his own dominion in me. But its patrons and advocates in the present day have ano Secondly, I cannot but think that my happiness is bound up ther sort of enemies to deal with. The antiquity of the pagan in the favour of God, and that his favour will, or will not, be theology, its universal prevalence, the edicts of princes, and toward me, according as I do, or do not, comply with the laws the traditions and usages of the country, are not now objected and ends of my creation. That I am accountable to this God; to Christianity; but I know not what imaginary freedom of and that from him my judgment proceeds, not only for this thought, and an unheard of privilege of human nature, are world, but for my everlasting state. assumed, not to be bound by any divine revelation whatsoever. Thirdly, I cannot but think that my nature is very unlike Now it is easy to make out,
what the nature of man was, as it came out of the Creator's 1. That those who would be thought thus to maintain a li- hands; that it is degenerated from its primitive purity and recberty of thinking, as one of the privileges of human nature, and titude. I find in myself a natural aversion to my duty, and to in defence of which they will take up arms against God him- spiritual and divine exercises, and a propensity to that which self, do not themselves think freely, nor give others leave to do is evil; such an inclination toward the world and the flesh, as So. In some of them, a resolute indulgence of themselves in amounts to a propensity to backslide from the living God. those vicious courses which they know the Gospel, if they admit Fourthly, I cannot but think that I am therefore, by nature, it, will make very uneasy to them, and a secret enmity to a thrown out of the favour of God; for though I think he is a graholy, heavenly mind and life, forbid them all free thought; for cious and merciful God, yet I think he is also a just and holy so strong a prejudice have their lusts and passions laid them God, and that I am become, by sin, both odious to his holiness, under against the laws of Christ, that they find themselves and obnoxious to his justice. I should not think freely, bui under a necessity of opposing the truths of Christ, upon which very partially, if I should think otherwise. I think I am guilty these laws are founded. Perit judicium, quando res transit in af, before God, have sinned, and come short of glorifying him, and fectum-The judgment is overcome, when the decision is referred of being glorified with him. to the affections. Right or wrong, Christ's bonds must be broken, Fifthly, I cannot but think that, without some special disand his cords cast from them; and therefore, how evident covery of God's will concerning me, and good will to me, I Boever the premises be, the conclusion must be denied, if it tend cannot possibly recover his favour, be reconciled to him, or ba to fasten these bands and cords upon them; and where is the so far restored to my primitive rectitude, as to be capable of freedom of thought then? While they promise themselves liber- serving my Creator, and answering the ends of my creation, ty, they themselves are the servants of corruption; for of whom and becoming fit for another world. For the bounties of Proa man is overcome, of the same is he brought in bondage. vidence to me, in common with the inferior creatures, cannot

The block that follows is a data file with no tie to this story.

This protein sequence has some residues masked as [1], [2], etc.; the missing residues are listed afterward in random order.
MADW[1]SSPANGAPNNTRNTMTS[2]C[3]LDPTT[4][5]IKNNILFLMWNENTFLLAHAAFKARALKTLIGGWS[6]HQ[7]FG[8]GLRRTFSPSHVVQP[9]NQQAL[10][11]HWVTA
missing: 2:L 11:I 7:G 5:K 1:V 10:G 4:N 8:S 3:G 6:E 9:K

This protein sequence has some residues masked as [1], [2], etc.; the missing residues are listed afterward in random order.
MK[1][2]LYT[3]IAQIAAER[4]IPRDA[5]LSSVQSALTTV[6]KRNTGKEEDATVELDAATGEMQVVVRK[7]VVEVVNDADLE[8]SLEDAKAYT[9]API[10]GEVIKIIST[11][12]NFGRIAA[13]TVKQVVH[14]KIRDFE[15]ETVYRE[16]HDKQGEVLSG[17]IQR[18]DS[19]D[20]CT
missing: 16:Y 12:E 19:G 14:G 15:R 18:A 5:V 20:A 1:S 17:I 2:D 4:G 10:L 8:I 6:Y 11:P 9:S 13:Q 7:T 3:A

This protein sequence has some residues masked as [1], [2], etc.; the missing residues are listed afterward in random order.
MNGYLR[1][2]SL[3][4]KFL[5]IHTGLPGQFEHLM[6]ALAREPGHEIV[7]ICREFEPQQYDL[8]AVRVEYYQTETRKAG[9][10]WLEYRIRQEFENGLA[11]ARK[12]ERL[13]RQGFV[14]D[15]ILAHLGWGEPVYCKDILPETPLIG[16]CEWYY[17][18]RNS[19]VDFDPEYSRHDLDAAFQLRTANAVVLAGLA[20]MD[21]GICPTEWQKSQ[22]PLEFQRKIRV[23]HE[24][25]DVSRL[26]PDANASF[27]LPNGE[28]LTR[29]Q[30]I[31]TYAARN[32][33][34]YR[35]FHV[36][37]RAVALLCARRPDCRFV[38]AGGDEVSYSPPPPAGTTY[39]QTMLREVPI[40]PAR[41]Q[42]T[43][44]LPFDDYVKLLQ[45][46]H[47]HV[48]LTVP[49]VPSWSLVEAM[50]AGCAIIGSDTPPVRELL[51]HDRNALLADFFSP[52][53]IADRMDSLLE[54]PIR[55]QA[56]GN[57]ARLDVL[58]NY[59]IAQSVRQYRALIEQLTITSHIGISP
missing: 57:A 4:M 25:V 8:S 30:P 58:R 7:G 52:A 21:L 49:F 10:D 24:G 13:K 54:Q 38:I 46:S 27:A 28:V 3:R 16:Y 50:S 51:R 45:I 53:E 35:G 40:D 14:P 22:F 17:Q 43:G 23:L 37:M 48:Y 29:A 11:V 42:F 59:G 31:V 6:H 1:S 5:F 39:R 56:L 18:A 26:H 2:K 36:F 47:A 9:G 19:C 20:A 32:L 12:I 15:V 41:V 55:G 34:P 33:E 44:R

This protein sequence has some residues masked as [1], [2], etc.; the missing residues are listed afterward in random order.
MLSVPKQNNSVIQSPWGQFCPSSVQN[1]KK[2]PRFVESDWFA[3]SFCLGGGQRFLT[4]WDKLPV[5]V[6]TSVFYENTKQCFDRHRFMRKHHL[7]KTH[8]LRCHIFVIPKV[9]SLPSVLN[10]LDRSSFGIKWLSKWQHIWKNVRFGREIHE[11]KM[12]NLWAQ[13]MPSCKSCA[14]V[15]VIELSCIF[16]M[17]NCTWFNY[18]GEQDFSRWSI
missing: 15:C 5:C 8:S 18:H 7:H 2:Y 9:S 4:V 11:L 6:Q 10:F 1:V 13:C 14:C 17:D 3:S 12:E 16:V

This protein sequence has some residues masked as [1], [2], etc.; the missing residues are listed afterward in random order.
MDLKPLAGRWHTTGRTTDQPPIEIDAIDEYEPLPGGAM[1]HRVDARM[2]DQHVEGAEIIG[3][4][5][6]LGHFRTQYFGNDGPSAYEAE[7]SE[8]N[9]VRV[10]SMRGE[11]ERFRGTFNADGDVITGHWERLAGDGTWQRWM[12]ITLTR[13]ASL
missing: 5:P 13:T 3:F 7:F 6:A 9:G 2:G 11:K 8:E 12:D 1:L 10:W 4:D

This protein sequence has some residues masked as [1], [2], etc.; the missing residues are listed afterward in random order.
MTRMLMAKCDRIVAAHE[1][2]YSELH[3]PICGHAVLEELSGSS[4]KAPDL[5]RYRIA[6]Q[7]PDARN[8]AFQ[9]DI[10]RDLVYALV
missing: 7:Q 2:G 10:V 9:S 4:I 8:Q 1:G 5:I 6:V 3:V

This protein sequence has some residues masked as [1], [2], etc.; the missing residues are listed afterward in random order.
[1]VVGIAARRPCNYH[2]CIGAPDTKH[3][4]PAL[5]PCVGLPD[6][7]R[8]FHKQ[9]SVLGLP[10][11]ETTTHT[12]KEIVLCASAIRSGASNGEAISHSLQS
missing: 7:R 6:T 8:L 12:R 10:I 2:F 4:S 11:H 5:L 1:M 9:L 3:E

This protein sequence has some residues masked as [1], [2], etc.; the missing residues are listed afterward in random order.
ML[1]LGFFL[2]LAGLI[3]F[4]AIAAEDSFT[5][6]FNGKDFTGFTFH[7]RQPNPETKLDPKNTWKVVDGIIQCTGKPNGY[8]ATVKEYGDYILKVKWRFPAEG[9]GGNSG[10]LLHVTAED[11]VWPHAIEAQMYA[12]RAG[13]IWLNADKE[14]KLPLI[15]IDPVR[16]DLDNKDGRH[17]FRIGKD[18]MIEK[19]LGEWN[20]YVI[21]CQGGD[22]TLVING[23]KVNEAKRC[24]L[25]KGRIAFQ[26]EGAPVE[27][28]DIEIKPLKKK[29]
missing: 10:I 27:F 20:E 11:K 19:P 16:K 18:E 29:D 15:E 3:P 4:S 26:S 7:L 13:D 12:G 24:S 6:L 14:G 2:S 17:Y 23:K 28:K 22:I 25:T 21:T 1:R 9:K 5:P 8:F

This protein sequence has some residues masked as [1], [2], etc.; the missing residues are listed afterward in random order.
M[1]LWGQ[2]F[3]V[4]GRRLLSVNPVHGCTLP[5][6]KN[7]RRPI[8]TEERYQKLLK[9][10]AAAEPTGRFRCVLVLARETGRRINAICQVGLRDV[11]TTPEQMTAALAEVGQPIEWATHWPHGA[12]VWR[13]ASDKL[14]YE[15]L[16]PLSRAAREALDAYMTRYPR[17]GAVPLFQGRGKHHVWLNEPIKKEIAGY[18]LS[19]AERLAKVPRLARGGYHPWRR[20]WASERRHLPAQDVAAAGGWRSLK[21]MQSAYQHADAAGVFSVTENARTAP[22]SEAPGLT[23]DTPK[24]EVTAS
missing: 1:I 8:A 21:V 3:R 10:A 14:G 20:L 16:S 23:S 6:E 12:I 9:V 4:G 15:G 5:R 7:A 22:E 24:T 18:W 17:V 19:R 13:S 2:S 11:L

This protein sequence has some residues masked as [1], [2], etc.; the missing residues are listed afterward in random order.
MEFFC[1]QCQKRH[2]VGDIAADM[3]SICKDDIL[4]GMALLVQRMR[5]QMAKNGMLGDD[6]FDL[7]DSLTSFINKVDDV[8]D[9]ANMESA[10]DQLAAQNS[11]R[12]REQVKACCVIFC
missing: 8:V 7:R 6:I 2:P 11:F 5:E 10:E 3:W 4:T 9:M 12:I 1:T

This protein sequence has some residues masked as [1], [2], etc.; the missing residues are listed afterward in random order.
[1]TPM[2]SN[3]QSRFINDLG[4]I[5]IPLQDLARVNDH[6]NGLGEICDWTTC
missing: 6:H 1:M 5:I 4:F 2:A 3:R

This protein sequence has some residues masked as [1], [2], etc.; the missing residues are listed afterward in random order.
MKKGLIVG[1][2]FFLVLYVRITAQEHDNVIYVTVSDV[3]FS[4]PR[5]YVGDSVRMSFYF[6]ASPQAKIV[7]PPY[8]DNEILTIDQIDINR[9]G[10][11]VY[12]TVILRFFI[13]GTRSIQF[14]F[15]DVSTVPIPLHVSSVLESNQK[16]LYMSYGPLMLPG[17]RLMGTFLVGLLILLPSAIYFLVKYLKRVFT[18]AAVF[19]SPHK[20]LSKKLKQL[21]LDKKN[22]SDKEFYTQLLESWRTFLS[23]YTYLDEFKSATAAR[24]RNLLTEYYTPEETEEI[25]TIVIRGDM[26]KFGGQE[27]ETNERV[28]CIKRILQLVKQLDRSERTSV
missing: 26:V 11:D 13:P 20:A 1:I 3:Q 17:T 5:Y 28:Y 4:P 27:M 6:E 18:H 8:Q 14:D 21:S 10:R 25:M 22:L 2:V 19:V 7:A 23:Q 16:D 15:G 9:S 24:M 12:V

In others of them, a reigning pride and affectation of singu- serve either as assurances that God is reconciled to me, or larity, and a spirit of contradiction, those lusts of the mind, means to reconcile me to God. which are as impetuous and imperious as any of the lusts of Sixthly, I cannot but think that the way of salvation, both from the flesh and of the world, forbid a freedom of thinking, and the guili and from the power of sin, by Jesus Christ, and his enslave the soul in all its inquiries after religion. Those can no mediation between God and man, as it is revealed by the New more think freely, who resolve they will think by themselves, Testament, is admirably well fitied to all the exigencies of my than those can, who resolve to think with their neighbours. case, to restore me both to the favour of God and to the govern